Four Data “Buckets” and How They Can Benefit Your Marketing

Today’s consumers expect brands to communicate with them on a more personalized level, addressing their needs and individual interests. Research has consistently shown that when marketing messaging is both targeted and personalized, it has a direct impact on performance. The good news is there’s a ton of data for use in targeting, whether you gather it yourself or purchase it from a reputable list company. But what are the best ways to leverage that data?

There are many different categories of data – or data “buckets” – and each can be used for various purposes. Let’s take a look at four common ones.

1. Demographic Data 

This is the most specific data type and creates large customer “buckets” that can be used to market the right products to the right people. As two straightforward examples, the type of clothing you market to teenage girls will differ from the type you offer guys in their thirties…and the type of landscaping services you offer to a homeowner on a half-acre lot will differ from someone who owns a 50-acre farm.

There are limitations to how much demographics can tell you, but they can be an essential starting point.

2. Geographic Data

Where someone lives can give you important insights, too. Customers in the Northeast will be open to different products in January and February than those in the Southwest. Customers in urban areas generally have other priorities and needs than those in rural settings. There are many geographic “slices,” so find the right ones that make sense for your products.

Automotive companies utilize variable data technology to display different scenic backgrounds depending upon where each car buyer lives.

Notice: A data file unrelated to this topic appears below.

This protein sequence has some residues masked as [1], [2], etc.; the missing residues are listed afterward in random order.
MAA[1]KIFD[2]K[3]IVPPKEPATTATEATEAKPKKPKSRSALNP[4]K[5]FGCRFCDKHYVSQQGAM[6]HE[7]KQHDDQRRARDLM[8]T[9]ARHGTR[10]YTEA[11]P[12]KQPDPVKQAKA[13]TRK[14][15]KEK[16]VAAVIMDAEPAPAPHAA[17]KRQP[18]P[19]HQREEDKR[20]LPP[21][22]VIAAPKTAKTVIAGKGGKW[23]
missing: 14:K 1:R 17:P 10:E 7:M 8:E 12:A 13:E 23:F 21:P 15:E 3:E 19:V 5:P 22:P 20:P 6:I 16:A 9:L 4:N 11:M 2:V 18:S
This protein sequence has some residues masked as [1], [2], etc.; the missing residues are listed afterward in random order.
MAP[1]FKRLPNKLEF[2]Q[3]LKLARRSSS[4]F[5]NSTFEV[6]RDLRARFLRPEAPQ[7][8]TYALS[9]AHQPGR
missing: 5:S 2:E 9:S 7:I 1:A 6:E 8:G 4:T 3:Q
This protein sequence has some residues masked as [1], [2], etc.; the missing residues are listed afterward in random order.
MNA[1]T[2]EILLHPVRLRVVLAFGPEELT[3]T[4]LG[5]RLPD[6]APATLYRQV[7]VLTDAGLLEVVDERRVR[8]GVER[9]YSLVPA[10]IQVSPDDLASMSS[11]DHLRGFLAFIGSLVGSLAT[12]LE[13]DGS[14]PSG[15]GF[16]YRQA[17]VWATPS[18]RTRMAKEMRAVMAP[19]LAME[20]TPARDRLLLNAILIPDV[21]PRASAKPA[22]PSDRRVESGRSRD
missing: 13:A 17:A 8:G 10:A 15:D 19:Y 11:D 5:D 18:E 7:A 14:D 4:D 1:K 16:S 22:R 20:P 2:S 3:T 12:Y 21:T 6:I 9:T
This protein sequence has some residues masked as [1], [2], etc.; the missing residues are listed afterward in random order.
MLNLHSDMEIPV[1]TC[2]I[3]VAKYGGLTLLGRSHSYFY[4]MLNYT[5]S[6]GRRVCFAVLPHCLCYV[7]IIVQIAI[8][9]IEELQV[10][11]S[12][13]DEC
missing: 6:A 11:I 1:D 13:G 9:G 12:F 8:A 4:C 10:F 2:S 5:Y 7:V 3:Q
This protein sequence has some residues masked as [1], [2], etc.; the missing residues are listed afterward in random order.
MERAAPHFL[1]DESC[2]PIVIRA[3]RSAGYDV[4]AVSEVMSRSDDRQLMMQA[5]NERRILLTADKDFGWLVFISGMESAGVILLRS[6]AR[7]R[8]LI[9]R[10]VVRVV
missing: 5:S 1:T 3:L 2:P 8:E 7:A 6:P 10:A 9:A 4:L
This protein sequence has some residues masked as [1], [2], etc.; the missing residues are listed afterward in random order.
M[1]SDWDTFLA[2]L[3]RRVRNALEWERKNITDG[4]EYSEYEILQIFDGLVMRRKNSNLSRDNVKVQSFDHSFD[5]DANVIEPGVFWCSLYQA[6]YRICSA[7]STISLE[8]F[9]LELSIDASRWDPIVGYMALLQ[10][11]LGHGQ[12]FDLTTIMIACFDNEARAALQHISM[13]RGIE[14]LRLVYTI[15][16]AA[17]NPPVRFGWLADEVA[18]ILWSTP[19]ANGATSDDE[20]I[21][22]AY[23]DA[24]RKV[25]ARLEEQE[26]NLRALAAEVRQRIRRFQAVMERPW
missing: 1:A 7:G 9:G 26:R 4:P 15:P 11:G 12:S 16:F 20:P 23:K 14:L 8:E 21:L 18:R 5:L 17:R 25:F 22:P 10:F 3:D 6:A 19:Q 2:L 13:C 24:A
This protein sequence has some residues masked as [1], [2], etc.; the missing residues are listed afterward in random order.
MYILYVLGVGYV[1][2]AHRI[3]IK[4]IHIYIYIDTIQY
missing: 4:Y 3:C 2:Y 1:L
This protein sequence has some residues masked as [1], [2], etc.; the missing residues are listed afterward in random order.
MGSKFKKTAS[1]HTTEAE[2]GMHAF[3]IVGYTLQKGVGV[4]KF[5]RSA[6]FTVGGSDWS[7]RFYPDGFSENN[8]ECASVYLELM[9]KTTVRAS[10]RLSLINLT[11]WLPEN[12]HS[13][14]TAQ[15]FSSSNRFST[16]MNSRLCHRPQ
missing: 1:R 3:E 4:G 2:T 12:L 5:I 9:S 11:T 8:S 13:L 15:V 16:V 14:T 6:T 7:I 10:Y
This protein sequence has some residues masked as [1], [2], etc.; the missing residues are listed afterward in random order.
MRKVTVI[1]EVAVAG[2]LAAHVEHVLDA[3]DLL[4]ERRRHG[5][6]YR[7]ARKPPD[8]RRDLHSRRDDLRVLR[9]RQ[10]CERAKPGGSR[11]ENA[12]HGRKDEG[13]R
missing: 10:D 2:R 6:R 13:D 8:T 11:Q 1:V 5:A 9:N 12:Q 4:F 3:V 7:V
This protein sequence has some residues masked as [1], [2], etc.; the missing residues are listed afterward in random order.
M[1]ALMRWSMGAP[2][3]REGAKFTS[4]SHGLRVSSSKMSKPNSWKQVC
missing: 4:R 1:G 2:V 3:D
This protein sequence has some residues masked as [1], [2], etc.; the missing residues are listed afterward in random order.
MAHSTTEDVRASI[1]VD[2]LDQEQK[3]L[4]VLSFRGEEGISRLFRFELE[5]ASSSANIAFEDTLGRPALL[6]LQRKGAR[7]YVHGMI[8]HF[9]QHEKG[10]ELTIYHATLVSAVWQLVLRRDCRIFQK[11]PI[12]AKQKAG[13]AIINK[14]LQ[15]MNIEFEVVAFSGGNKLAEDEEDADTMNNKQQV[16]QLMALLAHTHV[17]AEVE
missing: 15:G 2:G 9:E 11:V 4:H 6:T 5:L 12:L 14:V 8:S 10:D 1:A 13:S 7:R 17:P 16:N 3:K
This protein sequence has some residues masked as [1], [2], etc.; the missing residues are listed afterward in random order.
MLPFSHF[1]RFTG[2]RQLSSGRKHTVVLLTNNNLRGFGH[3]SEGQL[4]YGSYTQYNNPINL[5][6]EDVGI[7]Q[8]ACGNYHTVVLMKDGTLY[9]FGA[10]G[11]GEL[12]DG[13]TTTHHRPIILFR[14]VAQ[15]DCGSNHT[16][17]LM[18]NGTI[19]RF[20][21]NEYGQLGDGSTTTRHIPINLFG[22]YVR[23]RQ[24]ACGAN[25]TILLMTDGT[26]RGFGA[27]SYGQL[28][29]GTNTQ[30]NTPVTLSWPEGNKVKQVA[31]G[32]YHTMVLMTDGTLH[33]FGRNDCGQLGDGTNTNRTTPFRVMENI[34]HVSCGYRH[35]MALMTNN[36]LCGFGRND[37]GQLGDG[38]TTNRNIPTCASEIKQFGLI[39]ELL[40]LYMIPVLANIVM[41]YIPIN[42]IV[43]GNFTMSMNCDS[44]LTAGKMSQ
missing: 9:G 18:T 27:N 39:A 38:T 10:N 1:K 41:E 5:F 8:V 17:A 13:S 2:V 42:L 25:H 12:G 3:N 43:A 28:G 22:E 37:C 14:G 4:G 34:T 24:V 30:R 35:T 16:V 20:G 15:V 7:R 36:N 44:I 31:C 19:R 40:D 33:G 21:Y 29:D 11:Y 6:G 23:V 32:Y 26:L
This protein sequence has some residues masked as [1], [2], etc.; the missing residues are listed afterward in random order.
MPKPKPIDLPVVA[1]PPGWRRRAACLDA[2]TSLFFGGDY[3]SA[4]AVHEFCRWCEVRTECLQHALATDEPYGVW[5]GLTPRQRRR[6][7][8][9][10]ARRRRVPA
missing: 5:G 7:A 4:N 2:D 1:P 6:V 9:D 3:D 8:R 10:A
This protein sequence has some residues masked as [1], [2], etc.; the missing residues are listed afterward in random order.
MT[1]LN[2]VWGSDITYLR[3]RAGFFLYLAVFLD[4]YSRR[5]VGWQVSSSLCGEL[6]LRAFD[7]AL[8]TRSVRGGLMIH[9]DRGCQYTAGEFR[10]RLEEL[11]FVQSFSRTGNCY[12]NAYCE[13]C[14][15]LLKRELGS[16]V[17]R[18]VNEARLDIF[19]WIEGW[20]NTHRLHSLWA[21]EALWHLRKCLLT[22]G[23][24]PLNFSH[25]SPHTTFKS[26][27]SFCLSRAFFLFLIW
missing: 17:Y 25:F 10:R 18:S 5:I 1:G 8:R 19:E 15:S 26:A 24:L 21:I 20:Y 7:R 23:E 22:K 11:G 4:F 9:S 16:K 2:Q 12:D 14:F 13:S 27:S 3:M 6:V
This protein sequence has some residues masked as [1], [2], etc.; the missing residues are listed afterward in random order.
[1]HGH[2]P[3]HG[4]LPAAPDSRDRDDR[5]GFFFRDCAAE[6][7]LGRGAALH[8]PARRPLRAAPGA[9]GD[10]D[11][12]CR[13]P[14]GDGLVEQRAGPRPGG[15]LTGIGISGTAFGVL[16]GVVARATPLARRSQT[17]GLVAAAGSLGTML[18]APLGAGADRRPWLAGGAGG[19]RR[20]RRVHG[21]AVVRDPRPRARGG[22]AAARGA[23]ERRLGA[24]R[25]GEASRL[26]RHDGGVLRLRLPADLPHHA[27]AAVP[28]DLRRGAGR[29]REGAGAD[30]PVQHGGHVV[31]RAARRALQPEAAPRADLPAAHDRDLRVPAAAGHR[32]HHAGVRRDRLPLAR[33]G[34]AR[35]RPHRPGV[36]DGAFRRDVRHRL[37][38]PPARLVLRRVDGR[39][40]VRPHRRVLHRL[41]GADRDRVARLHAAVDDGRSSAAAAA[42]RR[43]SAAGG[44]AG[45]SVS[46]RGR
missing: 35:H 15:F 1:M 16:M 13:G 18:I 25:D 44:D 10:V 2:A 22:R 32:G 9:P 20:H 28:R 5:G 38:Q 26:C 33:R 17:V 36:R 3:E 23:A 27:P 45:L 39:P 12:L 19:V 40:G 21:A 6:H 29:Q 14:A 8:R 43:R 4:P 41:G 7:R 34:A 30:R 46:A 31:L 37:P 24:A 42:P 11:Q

3. Interests

Cross-referencing your customer data with interest-based data can also be incredibly useful. For example, knowing whether people in your database donate to charitable causes, purchase hunting or fishing equipment, or participate in ultra-marathons will give you even more ways to divide your target audience into relevant segments. 

4. Past Purchases

Tracking past purchases can teach you a lot about your customers and help you anticipate what they might need next. If someone recently purchased a pair of brown dress shoes, for example, perhaps they also need a similar style in black or a pair of slacks to go with them. Or, let’s say someone purchases a pair of high-end trail running shoes – they are likely logging serious miles and will need replacements within the next five to six months. 

Fashion retailers create targeted product catalogs based on purchase history.


Customer targeting doesn’t have to be complicated. It just requires finding the correct type of data to match your marketing and sales goals and then being intentional about how to use it.

Looking to turn your data into more powerful, targeted print communications? We’re here to help!

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